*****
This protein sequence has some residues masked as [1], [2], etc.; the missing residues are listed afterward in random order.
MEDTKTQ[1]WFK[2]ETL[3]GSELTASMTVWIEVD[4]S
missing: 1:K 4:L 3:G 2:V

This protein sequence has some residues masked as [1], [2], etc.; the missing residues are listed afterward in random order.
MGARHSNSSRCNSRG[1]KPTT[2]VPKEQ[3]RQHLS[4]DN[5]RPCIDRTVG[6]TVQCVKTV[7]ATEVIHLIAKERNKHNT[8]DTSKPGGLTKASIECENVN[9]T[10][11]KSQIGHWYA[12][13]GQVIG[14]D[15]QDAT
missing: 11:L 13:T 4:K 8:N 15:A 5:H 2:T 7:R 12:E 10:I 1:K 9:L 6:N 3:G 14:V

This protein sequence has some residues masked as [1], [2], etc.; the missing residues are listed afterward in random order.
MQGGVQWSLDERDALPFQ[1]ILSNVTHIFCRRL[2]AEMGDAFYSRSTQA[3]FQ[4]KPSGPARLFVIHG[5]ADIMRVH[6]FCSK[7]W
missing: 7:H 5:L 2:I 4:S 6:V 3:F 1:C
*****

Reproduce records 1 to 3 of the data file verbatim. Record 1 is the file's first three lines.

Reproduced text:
This protein sequence has some residues masked as [1], [2], etc.; the missing residues are listed afterward in random order.
MEDTKTQ[1]WFK[2]ETL[3]GSELTASMTVWIEVD[4]S
missing: 1:K 4:L 3:G 2:V

This protein sequence has some residues masked as [1], [2], etc.; the missing residues are listed afterward in random order.
MGARHSNSSRCNSRG[1]KPTT[2]VPKEQ[3]RQHLS[4]DN[5]RPCIDRTVG[6]TVQCVKTV[7]ATEVIHLIAKERNKHNT[8]DTSKPGGLTKASIECENVN[9]T[10][11]KSQIGHWYA[12][13]GQVIG[14]D[15]QDAT
missing: 11:L 13:T 4:K 8:N 15:A 5:H 2:T 7:R 12:E 10:I 1:K 9:L 6:N 3:G 14:V

This protein sequence has some residues masked as [1], [2], etc.; the missing residues are listed afterward in random order.
MQGGVQWSLDERDALPFQ[1]ILSNVTHIFCRRL[2]AEMGDAFYSRSTQA[3]FQ[4]KPSGPARLFVIHG[5]ADIMRVH[6]FCSK[7]W
missing: 7:H 5:L 2:I 4:S 6:V 3:F 1:C